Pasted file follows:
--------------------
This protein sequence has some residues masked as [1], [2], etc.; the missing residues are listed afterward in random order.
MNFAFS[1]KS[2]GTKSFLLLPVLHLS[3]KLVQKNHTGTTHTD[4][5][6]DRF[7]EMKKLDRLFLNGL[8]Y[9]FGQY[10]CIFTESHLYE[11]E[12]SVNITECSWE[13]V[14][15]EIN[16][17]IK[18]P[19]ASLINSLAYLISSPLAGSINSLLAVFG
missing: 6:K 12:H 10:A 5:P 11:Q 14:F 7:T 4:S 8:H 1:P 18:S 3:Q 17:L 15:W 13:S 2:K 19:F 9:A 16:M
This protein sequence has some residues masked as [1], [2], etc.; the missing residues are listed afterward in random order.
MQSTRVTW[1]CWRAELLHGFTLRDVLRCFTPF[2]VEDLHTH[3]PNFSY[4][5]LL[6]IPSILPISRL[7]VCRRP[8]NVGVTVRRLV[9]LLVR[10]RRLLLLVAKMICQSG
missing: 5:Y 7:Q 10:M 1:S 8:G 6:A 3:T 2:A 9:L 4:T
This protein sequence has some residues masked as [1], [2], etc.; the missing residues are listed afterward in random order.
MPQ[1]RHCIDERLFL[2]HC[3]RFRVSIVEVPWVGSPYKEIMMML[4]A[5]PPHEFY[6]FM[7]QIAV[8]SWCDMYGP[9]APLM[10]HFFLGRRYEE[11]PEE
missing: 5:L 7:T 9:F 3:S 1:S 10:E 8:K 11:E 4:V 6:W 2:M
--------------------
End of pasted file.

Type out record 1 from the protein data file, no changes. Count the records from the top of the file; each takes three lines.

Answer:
This protein sequence has some residues masked as [1], [2], etc.; the missing residues are listed afterward in random order.
MNFAFS[1]KS[2]GTKSFLLLPVLHLS[3]KLVQKNHTGTTHTD[4][5][6]DRF[7]EMKKLDRLFLNGL[8]Y[9]FGQY[10]CIFTESHLYE[11]E[12]SVNITECSWE[13]V[14][15]EIN[16][17]IK[18]P[19]ASLINSLAYLISSPLAGSINSLLAVFG
missing: 6:K 12:H 10:A 5:P 11:Q 14:F 7:T 4:S 8:H 1:P 18:S 3:Q 17:L 15:W 13:S 2:K 19:F 9:A 16:M